Mivan Depa successfully completed the full interior fitout of the iconic Museum of Islamic Art in Doha. The Museum is a modern architectural masterpiece designed by the Pritzker Prize-winning architect I. M. Pei, alongside the museum’s 9 interior galleries which were designed by the renowned Wilmotte Associates.
The museum is located on the Doha Corniche, spans five floors and has a total area of 45,000 m² with 5,250 m² reserved for permanent exhibitions and 700 m² for temporary exhibitions. The building consists of two interconnected structures, with a central courtyard joining the main building to the 2,500 m² educational wing.
The museum has a collection of works, including manuscripts, textiles and ceramics housed in galleries encircling a soaring, five-storey-high domed atrium. It is one of the world’s most complete collections of Islamic artefacts, with items originating in Spain, Egypt, Iran, Iraq, Turkey, India, and Central Asia.
The museum draws much influence from ancient Islamic architecture and collects, preserves, studies, and exhibits masterpieces of Islamic art that span three continents from the seventh to the nineteenth centuries. The museum also features a library, classrooms, workshops, study spaces, technical and storage facilities, a retail area, a bar restaurant, and an auditorium equipped with the latest audio-visual technology.
Mivan Depa completed the £50 million interior fitout over a two-year period, acting as principal contractor for the fitout of the new museum. The project consisted of the fitout of all interior elements of the scheme including the fitout of the dedicated museum space.
The interior features intricate pieces of architectural concrete in the form of small domes embedded in the place and finished with individual moulds. The galleries feature dark grey porphyry stone and Brazilian lacewood that was brushed and treated to create a metallic appearance.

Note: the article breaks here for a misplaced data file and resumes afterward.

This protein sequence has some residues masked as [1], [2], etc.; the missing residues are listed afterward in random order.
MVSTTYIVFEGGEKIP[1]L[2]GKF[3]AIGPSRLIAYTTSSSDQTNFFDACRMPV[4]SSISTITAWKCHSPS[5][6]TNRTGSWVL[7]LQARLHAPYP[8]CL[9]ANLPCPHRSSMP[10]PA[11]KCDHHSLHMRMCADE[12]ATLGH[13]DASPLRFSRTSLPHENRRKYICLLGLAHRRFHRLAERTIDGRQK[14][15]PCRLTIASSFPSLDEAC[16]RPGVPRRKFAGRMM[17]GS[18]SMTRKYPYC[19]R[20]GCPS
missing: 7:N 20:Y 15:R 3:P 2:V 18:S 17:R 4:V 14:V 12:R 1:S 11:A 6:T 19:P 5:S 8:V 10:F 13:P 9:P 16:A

The building’s centrepiece is the 50-meter-high vaulted atrium, which is hidden from the outside by the walls of a central tower. The atrium features an ovule at the top that captures and reflects a pattern of moulded light from within a faceted dome. The dome’s structural framework is made of stainless steel, and the ceiling is finished with individual moulds.
Within the 9 galleries Mivan was responsible for the following specialist packages:
The Museum of Islamic Art is a traditional museum space with an emphasis on artefacts and displays. To house the many treasures the project team entrusted Click Netherfield to deliver the extensive showcase contract.
Mivan and Click Netherfield worked seamlessly during the design stage to ensure a smooth completion of this package. Mivan was responsible for the enabling works, structural steel, marble cladding on the wall mounted, in-built show case walls along with midfloor showcases.
Mivan utilised its expert craftsmen within the company’s 110,000 sq ft to develop the specialist veneers which were coated in silver and used throughout the museum galleries.
A major challenge for the Mivan engineers was the lifting of 3m x 3m specialist panes of coated, antireflective glass into the upper floor galleries. The team worked with international specialists to successfully carryout a world first engineering feat.
The museum opened to much international acclaim and will always be considered a major project in the history of the Middle East.